Monday, 18 January 2010

Song of the Week #3: "Maybe After He's Gone" by The Zombies

Obviously, phrases like 'lost classic' and 'underrated masterpiece' are batted around like confetti nowadays (and I guiltily hold my hand up as quickly as anyone), but the fact that the Zombies' Odessey & Oracle isn't as revered as work by contemporaries like the Beatles really is baffling. The story behind its recording and release is a good one (the wikipedia account is well worth reading) and points to reasons why it wasn't the success it might have been, but to me, it might have something to do with the fact the record is so, well, odd. Not musically of course - musically it's of its time while still being hugely inventive, and the melodies flow like they've been beamed in from another planet. But lyrically, it's something else. You have to admire any band who start an album off with a song where the guy is writing to his girl who's in jail, writing pleasantries that we assume probably don't go down too well:

"Saved you the room you used to stay in every Sunday /
The one that is warmed by sunshine every day /
And we'll get to know each other for a second time /
And then you can tell me about your prison stay."

It's such a perky song on the surface, but hugely unsettling if you dig a bit deeper.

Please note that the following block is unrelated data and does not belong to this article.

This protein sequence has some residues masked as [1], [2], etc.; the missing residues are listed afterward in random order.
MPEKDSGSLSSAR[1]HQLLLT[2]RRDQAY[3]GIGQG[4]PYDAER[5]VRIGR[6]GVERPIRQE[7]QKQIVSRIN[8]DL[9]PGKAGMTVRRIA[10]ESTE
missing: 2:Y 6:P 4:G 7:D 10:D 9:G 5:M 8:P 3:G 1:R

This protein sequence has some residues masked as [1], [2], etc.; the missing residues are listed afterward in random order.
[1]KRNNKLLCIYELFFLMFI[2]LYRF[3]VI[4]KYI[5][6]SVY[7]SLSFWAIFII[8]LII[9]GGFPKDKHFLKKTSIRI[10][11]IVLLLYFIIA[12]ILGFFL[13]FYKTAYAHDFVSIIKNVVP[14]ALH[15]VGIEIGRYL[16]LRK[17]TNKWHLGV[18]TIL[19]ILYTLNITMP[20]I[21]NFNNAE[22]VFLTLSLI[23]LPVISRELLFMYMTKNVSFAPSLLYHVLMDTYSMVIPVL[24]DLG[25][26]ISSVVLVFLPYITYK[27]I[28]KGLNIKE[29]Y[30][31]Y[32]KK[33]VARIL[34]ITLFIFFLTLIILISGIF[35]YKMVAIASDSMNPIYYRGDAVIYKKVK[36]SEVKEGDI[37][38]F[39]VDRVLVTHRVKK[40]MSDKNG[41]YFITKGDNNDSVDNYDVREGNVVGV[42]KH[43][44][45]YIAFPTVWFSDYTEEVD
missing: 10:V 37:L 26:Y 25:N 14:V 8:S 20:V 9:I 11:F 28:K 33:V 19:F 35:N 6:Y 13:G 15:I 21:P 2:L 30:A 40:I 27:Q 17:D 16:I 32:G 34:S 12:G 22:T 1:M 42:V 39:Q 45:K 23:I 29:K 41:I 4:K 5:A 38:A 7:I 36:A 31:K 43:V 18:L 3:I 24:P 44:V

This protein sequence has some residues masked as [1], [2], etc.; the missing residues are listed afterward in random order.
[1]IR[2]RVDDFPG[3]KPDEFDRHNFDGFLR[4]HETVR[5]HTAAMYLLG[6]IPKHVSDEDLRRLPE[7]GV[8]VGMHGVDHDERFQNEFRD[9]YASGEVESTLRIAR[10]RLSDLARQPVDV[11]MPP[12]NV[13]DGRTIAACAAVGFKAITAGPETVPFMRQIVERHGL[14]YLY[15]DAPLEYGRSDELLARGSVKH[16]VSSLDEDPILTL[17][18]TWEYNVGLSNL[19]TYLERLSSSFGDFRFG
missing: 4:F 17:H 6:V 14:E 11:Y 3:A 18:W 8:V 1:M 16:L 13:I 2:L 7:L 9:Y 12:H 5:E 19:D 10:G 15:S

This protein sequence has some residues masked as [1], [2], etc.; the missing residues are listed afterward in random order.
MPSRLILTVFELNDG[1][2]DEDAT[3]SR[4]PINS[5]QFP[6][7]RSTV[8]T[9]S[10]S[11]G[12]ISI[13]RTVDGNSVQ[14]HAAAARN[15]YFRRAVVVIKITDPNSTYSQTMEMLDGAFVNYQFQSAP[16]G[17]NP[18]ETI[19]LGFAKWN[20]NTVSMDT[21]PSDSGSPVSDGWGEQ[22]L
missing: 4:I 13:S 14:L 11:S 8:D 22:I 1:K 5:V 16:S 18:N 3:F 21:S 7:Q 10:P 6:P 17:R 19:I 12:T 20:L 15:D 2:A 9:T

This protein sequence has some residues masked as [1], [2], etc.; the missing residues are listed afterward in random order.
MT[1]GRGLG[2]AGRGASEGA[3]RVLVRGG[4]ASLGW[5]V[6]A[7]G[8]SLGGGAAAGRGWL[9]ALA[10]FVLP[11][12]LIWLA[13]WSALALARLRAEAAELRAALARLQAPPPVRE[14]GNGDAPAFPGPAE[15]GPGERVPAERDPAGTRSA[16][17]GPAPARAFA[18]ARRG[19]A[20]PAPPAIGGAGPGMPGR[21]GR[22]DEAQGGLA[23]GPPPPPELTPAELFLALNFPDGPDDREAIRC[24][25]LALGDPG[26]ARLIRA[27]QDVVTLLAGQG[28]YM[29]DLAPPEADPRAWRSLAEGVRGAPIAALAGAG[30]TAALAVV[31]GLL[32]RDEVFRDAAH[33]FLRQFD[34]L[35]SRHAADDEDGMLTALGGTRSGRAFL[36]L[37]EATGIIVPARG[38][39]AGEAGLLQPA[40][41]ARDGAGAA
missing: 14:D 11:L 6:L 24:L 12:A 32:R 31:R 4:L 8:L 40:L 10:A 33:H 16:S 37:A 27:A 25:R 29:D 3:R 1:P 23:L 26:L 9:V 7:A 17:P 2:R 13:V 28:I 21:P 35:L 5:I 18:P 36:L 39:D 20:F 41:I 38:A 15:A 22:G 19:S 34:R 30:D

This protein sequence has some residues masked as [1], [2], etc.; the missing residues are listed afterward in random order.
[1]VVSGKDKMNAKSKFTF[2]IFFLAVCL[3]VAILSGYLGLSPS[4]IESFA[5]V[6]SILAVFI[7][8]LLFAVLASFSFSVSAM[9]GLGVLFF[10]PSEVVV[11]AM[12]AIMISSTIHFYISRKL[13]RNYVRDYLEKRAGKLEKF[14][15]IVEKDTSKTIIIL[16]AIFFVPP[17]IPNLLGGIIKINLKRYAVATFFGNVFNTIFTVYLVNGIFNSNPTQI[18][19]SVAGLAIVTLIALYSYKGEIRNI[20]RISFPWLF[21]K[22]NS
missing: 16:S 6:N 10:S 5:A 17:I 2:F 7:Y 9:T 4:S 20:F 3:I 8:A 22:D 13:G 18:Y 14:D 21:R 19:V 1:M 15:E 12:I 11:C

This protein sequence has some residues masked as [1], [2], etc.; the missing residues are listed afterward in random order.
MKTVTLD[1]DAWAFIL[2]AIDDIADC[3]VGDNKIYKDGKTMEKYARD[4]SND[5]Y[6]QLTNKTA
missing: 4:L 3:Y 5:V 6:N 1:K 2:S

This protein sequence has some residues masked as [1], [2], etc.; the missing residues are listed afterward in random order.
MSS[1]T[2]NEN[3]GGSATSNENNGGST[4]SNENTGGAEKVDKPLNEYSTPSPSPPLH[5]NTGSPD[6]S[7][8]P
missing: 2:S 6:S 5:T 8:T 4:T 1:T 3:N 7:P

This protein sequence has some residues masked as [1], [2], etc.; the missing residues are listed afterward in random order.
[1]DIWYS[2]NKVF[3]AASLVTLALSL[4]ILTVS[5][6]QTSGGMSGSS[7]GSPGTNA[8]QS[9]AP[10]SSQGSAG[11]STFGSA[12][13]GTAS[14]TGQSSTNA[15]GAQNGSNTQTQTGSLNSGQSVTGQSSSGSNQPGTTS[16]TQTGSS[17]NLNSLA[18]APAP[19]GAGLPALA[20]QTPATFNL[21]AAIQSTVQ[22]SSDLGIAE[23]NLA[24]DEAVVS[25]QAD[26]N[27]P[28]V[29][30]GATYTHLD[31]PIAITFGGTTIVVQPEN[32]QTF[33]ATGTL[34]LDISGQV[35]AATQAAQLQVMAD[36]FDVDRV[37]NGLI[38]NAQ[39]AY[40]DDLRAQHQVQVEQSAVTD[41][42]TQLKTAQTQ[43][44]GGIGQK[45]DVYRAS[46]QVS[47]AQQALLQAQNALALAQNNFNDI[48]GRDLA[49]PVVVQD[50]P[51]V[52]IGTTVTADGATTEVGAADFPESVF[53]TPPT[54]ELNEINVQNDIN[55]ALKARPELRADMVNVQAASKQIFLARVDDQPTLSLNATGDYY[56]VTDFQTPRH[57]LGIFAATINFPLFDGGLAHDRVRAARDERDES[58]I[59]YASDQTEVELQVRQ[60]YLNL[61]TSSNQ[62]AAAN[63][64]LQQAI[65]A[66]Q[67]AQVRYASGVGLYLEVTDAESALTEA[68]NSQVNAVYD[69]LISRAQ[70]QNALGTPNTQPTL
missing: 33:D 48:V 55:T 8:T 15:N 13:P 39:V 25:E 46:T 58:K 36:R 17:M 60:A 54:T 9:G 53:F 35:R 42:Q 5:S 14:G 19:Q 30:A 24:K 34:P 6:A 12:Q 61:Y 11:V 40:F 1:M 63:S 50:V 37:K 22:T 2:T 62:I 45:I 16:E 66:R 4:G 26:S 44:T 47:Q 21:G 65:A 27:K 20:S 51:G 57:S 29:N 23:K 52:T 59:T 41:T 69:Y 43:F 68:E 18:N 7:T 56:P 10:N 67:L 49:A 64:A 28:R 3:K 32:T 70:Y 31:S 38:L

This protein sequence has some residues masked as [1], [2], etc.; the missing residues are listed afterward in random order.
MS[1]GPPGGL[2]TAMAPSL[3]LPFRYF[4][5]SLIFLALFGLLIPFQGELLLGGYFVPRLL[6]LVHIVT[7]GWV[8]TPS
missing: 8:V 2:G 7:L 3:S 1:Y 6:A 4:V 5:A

Then you've got the sombre organ-led Butcher's Tale, a tale of front-line combat nestled snugly next to Friends Of Mine, an ode to couples in loving relationships: "It feels so good to know two people so in love, so in love!"

In amongst the odd lyrical concerns and baroque beauty is this week's chosen selection, the magnificent Maybe After He's Gone. But even that diverts from any kind of male bravado - "Maybe after he's gone, she'll come back and love me again." You reckon? Typical British restraint and all that, but come on! Then again, this level of coyness makes its appearance elsewhere in their catalogue; Goin' Out Of My Head, which appears as a bonus track on some versions of the album, includes the killer line: "There's no reason why my being shy should keep us apart." Hmmm... Wishful thinking perhaps.

The Zombies then - masculinity issues, but fortunately able to set them against devastatingly wonderful songs.

MP3: The Zombies - Maybe After He's Gone

Spotify: Odessey & Oracle

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